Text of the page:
A recent analysis by the Senate Appropriations Committee put a price tag of $400 billion a year on the plan. But another analysis by the Political Economy Research Institute at the University of Massachusetts, Amherst found a single-payer system would save the state money. That research was funded by a group affiliated with the California Nurses Association, the bill's lead sponsor.
The poll found strong negative feelings about one of President Trump's signature policies: a federal crackdown on illegal immigration.
By a 2-to-1 margin, Californians say increased federal immigration enforcement would have a negative impact on business and the economy. And 51 percent -- and a whopping 78 percent of Latinos -- say they worry that someone they know could be deported.
And yet there are very mixed feelings about legislation now being considered that could help protect undocumented immigrants from being forced to leave the country.
Senate Bill 54 would make California a "sanctuary state" with strict limits on how state and local governments can cooperate with federal immigration enforcement. The poll found that 48 percent favor SB 54 while 42 percent oppose it. The bill has passed the state Senate and is now in the Assembly.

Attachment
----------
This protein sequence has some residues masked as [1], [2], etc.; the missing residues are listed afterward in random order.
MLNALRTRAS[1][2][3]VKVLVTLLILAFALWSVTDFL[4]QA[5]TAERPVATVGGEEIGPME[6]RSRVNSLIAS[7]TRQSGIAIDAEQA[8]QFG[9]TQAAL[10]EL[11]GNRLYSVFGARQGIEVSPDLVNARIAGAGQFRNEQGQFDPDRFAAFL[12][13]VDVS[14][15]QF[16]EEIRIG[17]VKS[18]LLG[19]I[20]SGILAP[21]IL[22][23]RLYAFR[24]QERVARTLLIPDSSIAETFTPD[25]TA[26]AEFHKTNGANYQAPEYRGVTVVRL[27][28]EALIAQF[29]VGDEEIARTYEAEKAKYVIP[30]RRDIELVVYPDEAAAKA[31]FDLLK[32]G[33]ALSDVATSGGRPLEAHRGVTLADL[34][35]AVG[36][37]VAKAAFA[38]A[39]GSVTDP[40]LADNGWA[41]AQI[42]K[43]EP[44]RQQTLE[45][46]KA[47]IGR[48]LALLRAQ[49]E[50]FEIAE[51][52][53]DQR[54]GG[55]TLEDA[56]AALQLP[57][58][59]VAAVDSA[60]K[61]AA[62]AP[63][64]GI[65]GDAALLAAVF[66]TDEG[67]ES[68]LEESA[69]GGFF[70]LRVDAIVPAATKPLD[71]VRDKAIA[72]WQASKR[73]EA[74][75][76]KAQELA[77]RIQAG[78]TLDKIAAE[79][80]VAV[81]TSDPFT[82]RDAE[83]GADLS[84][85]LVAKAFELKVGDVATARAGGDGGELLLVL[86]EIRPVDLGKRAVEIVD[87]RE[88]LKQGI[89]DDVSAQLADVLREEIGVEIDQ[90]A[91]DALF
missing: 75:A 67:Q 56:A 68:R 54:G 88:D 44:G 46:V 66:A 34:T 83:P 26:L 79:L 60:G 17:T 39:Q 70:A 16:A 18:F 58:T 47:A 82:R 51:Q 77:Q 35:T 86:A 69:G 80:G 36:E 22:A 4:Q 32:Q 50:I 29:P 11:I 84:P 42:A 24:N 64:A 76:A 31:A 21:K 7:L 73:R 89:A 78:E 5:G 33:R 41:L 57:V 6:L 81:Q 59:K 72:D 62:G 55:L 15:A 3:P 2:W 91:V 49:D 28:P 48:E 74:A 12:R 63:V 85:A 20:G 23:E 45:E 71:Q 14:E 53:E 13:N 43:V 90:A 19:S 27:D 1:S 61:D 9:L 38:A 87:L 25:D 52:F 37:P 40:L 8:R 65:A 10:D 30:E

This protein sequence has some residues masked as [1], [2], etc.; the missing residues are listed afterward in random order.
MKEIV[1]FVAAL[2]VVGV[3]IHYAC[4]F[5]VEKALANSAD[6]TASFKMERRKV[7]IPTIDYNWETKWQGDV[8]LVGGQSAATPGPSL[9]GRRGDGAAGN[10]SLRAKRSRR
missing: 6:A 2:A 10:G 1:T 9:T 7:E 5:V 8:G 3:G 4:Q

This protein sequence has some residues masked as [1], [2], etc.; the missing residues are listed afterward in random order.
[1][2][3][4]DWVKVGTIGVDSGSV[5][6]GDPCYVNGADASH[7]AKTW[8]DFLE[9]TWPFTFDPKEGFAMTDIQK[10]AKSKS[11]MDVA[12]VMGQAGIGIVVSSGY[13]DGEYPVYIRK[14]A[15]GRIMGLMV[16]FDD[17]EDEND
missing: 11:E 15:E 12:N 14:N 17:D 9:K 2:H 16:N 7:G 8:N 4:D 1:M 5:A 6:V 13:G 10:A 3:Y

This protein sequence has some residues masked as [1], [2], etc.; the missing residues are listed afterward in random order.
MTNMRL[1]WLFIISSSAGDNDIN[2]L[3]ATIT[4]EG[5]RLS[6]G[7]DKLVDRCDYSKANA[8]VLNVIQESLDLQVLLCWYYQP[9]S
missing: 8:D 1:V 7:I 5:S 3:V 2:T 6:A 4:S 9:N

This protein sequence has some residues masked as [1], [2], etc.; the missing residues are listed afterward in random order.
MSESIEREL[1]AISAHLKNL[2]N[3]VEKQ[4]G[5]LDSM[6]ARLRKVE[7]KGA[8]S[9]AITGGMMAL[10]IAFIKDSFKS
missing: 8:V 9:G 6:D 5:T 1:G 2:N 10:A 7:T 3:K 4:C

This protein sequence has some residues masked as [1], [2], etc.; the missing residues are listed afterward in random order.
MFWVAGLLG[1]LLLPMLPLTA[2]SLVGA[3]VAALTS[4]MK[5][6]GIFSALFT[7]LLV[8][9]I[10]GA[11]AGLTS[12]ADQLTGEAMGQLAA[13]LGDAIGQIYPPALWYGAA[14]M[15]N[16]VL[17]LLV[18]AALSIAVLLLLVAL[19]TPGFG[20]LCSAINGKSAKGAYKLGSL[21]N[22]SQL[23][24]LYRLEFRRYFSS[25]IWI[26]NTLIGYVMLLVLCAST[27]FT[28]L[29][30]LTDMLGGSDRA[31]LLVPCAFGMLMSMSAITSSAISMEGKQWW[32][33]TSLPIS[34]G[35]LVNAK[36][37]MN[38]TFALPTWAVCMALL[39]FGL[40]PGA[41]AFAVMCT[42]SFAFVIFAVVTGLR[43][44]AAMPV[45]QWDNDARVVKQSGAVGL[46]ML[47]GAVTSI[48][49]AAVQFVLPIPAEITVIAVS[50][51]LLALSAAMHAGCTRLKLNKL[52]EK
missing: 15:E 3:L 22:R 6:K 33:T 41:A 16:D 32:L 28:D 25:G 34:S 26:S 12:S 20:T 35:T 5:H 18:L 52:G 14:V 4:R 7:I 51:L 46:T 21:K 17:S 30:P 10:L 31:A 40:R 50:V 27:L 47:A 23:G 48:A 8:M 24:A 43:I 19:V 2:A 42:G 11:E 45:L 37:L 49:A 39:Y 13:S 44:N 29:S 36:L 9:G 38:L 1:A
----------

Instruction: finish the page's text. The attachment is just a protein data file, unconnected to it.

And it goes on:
The wide-ranging survey also found little support for a crackdown on legalized marijuana laws threatened by Attorney General Jeff Sessions. Sixty percent of adults and 66 percent of likely voters say they oppose tighter enforcement of federal drug laws.
The poll found Californians generally unhappy with the nation's direction. Sixty-five percent of adults say the country is going in the wrong direction, while 29 percent say the United States is heading in the right direction.
While the views on many issues tend to fall along partisan lines, Republicans, Democrats and independents agree on one thing: They disapprove of the job Congress is doing. Eighty-two percent of Democrats, 73 percent of independents and 62 percent of Republicans are unhappy about the job the Republican-controlled Congress is doing.
Closer to home, 52 percent of adults approve of the job Gov. Jerry Brown is doing, while 46 percent give a thumbs-up to how the California Legislature is doing its job.